Monthly Archives: March 2024

RIP Ross Anderson

Someone else will undoubtedly say it much better than I will here but one of us has to break the very sad news: Ross Anderson died yesterday.

His enthusiasm, his wide-spectrum intellectual curiosity and his engaging prose were unmatched. He stood up vigorously for the causes he believed in. He formed communities around the new topics he engaged with, from information hiding to fast software encryption, security economics, security and human behaviour and more. He served as an inspiring mentor for generations of graduate students at Cambridge—I know first hand, as I was fortunate enough to be admitted as his PhD student when he was still a freshly minted lecturer and had not graduated any students yet. I learnt my trade as a Cambridge Professor from him and will be forever grateful, as will dozens of my “academic brothers” who were also supervised by him, several of whom post regularly on this blog.

Ross, thank you so much for your lively, insightful and stimulating contributions to every subfield of security. You leave a big void that no one will be able to fill. I will miss you.


Owl, a new augmented password-authenticated key exchange protocol

In 2008, I wrote a blog to introduce J-PAKE, a password-authenticated key exchange (PAKE) protocol (joint work with Peter Ryan). The goal of that blog was to invite public scrutiny of J-PAKE. Sixteen years later, I am pleased to say that no attacks on J-PAKE have been found and that the protocol has been used in many real-world applications, e.g., Google Nest, ARM Mbed, Amazon Fire stick, Palemoon sync and Thread products.  

J-PAKE is a balanced PAKE, meaning that both sides must hold the same secret for mutual authentication. In the example of the J-PAKE-based IoT commissioning process (part of the Thread standard), a random password is generated to authenticate the key exchange process and is discarded afterwards. However, in some cases, it is desirable to store the password. For example, in a client-server application, the user knows a password, while the server stores a one-way transformation of the password.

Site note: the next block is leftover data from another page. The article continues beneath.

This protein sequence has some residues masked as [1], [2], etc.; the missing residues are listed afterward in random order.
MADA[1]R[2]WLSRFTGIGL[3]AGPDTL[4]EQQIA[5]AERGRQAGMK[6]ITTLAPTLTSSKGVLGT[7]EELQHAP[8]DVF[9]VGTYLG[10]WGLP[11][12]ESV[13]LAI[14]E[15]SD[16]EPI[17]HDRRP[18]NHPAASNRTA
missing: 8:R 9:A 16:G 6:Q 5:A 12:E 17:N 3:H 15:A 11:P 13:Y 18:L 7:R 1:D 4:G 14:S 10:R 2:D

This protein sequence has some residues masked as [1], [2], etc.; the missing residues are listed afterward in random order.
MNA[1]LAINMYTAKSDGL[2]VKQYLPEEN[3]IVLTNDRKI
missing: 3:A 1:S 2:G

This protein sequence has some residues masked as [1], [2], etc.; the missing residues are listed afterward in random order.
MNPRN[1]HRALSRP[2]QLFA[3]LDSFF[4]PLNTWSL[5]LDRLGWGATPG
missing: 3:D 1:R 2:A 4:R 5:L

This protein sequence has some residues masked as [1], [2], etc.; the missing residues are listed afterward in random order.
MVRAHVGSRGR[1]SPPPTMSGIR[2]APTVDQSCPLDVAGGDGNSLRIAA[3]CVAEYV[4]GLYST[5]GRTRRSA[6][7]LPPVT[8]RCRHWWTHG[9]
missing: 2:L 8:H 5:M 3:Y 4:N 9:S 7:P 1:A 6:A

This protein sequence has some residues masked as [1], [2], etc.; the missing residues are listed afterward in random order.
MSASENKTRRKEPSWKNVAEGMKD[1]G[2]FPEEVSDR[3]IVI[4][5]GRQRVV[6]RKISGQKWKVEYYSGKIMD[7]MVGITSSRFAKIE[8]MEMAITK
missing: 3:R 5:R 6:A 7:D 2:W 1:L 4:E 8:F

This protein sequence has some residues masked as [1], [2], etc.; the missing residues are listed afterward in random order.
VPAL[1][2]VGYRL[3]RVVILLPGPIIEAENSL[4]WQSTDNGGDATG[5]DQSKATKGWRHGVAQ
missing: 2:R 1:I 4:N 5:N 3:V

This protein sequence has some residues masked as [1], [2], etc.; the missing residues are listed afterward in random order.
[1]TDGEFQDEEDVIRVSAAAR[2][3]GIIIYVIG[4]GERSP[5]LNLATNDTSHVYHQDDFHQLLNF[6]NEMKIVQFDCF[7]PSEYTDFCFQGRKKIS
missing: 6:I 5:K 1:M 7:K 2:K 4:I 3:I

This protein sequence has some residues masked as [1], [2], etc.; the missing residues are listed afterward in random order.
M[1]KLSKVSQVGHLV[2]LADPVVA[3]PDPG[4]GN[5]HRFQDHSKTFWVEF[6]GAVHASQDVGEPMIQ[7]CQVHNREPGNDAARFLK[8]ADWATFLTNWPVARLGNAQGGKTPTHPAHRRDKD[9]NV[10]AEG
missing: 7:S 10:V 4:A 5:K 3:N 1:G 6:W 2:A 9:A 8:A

PAKE protocols designed for the above client-server setting are called augmented (as opposed to the balanced in the peer-to-peer setting). So far the only augmented PAKE protocol that has enjoyed wide use is SRP-6a, e.g., used in Apple’s iCloud, 1Password and Proton mail. SRP-6a Is the latest version of the 1998 SRP-3 scheme due to Wu after several revisions to address attacks. Limitations of SRP-6a are well known, including heuristic security, a lack of efficiency (due to the mandated use of a safe prime as the modulus) and no support for elliptic curve implementation. 

In 2018, an augmented PAKE scheme called OPAQUE was proposed by Jarecki, Krawczyk and Xu. In 2020, IETF selected OPAQUE as a candidate for standardization. A theoretical advantage promoted in favour of OPAQUE is the so-called pre-computation security. When the server is compromised, an offline dictionary attack to uncover the plaintext password is possible for both OPAQUE and SRP-6a. For OPAQUE, its pre-computation security means that the attacker can’t use a pre-computed table, whilst for SRP-6a, the attacker may use a pre-computed table, but it must be a unique table for each user, which requires a large amount of computation and storage. Therefore, the practical advantage provided by pre-computation security is limited. 

Apart from pre-computation security, OPAQUE has a few open issues which leave it unclear whether it will replace SRP-6a in practice. First, the original OPAQUE protocol defined in the 2018 paper leaks password update information to passive attackers, whilst SRP-6a doesn’t have this leakage. Furthermore, OPAQUE relies on a constant-time hash-to-curve function available for all elliptic curves, but details about the instantiation of this function remain to be established. Finally, the 2018 paper didn’t give a full specification of OPAQUE. In 2020, when OPAQUE was selected by IETF, its specification remained incomplete. The task of completing the spec was left as a post-selection exercise; today, it is still not finished.  

Motivated by the recognised limitations of SRP-6a and OPAQUE, we propose a new augmented PAKE scheme called Owl (joint work with Samiran Bag, Liqun Chen and Paul van Oorschot). Owl is obtained by efficiently adapting J-PAKE to an augmented setting, providing the augmented security against server compromise with yet lower computation than J-PAKE. To the best of our knowledge, Owl is the first augmented PAKE solution that provides systematic advantages over SRP-6a in terms of security, computation, round efficiency, message sizes, and cryptographic agility. 

On 5 March 2024, I gave a presentation on Owl at Financial Cryptography and Data Security 2024 (FC’24) in Curacao. The purpose of this blog is to invite public scrunity of Owl. See the Owl paper and the FC slides for further details. An open-source Java program that shows how Owl works in an elliptic curve setting is freely available. We hope security researchers and developers will find Owl useful, especially in password-based client-server settings where a PKI is unavailable (hence TLS doesn’t apply). Same as J-PAKE, Owl is not patented and is free to use.